This is a sponsored column by attorneys John Berry and Kimberly Berry of Berry & Berry, PLLC, an employment and labor law firm located in Northern Virginia that specializes in federal employee, security clearance, retirement and private sector employee matters.
By John V. Berry, Esq.
This article covers the availability of different forms of leave for Virginia private sector employees under Virginia law.
Vacation or Annual Leave
In the Commonwealth of Virginia, private sector employers are not required to provide employees with vacation or annual leave benefits, whether they are paid or unpaid. If an employer chooses to provide this type of leave to employees, however, it must comply with the terms of the employer’s established policy or employment contract.
A private sector employer must pay an employee for accrued annual/vacation leave upon separation from employment if its policy or contract provides for such payment. The courts in the Commonwealth of Virginia have not provided much guidance with respect to leave rights, so an employer is generally free to mostly develop their own annual leave/vacation leave policy.
This means that even if there is a vacation/annual leave policy, the employer could make it a “use or lose” policy or deny payment of annual leave if the employer’s policy is silent on the issue.
There is no requirement for employers to provide private sector employees with sick leave benefits, whether they are paid or unpaid under Virginia law. However, if an employer chooses to provide sick leave benefits to employees, it must comply with the terms of the employer’s established policies or applicable employment contract.
That said, an employer in Virginia is still subject to the Family and Medical Leave Act (FMLA) and other federal laws regarding sick leave that must be given to an employee. Generally, under FMLA, the federal law provides certain employees with up to 12 weeks of unpaid, job-protected leave per year.
In the Commonwealth of Virginia, the law does not require private-sector employers to give employees bereavement leave. Bereavement leave is taken by an employee usually due to the death of a close relative.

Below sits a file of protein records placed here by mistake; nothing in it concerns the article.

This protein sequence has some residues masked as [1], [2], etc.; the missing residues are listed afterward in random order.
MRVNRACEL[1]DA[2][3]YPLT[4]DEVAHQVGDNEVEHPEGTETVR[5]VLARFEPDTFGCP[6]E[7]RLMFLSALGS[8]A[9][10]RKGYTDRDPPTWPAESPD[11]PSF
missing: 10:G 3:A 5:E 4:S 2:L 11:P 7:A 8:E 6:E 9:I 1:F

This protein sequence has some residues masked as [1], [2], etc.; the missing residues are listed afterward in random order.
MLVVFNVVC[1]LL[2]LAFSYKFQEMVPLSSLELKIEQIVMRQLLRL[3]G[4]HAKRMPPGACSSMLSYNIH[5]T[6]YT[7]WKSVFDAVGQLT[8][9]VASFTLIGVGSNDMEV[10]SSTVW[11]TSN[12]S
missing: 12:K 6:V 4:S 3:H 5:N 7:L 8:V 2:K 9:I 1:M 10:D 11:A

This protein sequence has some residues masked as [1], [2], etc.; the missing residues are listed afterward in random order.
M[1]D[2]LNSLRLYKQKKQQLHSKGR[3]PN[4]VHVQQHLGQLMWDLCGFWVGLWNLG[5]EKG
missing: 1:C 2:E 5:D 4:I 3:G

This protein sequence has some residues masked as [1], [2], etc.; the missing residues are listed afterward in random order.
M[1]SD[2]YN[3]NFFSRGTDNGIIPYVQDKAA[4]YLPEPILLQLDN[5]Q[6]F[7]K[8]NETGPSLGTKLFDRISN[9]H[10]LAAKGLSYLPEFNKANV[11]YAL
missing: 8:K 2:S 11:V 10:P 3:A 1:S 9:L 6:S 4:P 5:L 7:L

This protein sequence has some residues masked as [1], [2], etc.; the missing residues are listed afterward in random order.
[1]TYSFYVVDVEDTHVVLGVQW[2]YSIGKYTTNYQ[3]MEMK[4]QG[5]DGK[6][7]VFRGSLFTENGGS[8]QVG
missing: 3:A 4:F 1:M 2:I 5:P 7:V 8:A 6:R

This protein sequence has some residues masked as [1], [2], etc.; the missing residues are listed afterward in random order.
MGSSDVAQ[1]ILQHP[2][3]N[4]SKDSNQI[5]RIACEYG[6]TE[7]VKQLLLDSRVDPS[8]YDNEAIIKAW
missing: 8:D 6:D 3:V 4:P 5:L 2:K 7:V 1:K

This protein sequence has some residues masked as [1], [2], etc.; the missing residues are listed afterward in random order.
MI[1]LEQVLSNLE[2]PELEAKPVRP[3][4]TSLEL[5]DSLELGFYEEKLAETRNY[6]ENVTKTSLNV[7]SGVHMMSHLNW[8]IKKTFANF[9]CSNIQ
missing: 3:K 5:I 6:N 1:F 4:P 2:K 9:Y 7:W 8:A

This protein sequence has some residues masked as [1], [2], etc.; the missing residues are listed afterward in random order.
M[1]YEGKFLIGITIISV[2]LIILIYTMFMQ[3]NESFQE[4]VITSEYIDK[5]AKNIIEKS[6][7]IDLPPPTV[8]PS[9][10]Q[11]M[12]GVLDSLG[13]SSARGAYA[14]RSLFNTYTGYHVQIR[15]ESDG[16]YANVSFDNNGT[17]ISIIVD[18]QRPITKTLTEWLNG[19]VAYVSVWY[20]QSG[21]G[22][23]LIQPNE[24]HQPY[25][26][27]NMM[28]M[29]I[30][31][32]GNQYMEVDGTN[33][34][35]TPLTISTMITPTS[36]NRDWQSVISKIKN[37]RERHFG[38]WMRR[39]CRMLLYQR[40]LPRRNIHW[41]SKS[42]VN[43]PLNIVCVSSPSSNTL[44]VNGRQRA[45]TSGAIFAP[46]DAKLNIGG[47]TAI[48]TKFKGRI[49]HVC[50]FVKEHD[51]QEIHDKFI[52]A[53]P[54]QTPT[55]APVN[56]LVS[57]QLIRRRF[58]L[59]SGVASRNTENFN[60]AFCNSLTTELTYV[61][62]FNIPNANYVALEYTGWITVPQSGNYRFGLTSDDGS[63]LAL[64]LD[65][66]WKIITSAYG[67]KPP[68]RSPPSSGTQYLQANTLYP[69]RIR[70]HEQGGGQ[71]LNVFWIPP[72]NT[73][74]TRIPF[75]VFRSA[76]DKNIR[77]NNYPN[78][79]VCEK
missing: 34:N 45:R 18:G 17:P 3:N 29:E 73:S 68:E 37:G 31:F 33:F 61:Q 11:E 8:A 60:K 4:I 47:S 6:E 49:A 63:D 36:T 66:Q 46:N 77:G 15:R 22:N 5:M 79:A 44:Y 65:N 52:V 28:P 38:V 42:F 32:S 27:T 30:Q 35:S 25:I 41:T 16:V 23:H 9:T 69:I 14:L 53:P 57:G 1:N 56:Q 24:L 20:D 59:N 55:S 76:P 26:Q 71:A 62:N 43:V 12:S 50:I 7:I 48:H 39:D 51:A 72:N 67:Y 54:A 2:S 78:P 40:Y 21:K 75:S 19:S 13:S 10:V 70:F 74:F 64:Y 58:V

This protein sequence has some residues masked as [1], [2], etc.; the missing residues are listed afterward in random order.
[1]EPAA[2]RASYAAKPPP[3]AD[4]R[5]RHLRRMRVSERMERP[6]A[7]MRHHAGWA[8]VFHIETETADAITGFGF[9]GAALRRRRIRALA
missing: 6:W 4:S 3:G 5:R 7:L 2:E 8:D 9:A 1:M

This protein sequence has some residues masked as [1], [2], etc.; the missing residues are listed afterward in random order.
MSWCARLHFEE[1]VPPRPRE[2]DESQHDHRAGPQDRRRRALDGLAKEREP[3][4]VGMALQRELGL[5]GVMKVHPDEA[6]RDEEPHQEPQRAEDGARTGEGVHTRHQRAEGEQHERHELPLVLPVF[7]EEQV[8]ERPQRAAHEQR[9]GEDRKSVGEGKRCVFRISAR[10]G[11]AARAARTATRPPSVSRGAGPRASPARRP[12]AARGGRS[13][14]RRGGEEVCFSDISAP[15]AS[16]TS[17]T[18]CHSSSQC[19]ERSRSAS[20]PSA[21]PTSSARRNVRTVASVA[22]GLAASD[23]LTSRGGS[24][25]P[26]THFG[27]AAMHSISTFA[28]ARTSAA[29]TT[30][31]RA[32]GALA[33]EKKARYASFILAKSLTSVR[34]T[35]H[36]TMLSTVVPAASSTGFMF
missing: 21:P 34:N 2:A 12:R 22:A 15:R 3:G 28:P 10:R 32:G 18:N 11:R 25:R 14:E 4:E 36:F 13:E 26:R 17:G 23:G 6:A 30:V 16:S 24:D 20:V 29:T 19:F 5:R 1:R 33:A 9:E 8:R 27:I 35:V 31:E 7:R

An employer may choose to provide bereavement leave and may be required to comply with any bereavement policy or practice it maintains. Generally, however, there is no entitlement to bereavement leave.
In terms of holiday leave, Virginia law also does not require private employers to provide this type of leave to employees. This applies to both paid and unpaid leave. In fact, Virginia employers can require an employee to work holidays.
A private-sector employer does not have to pay an employee premium pay, such as 1½ times the regular pay rate, for working on holidays, unless such time worked qualifies the employee for overtime under the governing overtime laws (e.g., Fair Labor Standards Act). If an employer chooses to provide either paid/unpaid holiday leave, it must comply with the terms of their established policy or employment contract.
Jury Duty Leave
In Virginia, a private sector employer is not required to pay an employee for time spent on jury duty. However, there is a provision of the Virginia Code which makes it against the law for an
employer to discharge or take any other adverse action against an employee for jury duty service if the employee has given reasonable notice of their required service.
In addition, an employer cannot require an employee to take sick, annual or vacation leave when responding to a jury summons or service on the jury if reasonable notice to the employer has been given.
Similar to federal law, under the Uniformed Services Employment and Reemployment Rights Act (USERRA), Virginia has laws that protect the employment status of the men and women who serve in the armed forces.
Virginia law prohibits employers from discharging or otherwise discriminating against an employee because he or she is a member of the Virginia National Guard, Virginia State Defense Force or naval militia. The Virginia law covers all public and private employers, regardless of size. An employer that violates this provision can be guilty of a misdemeanor.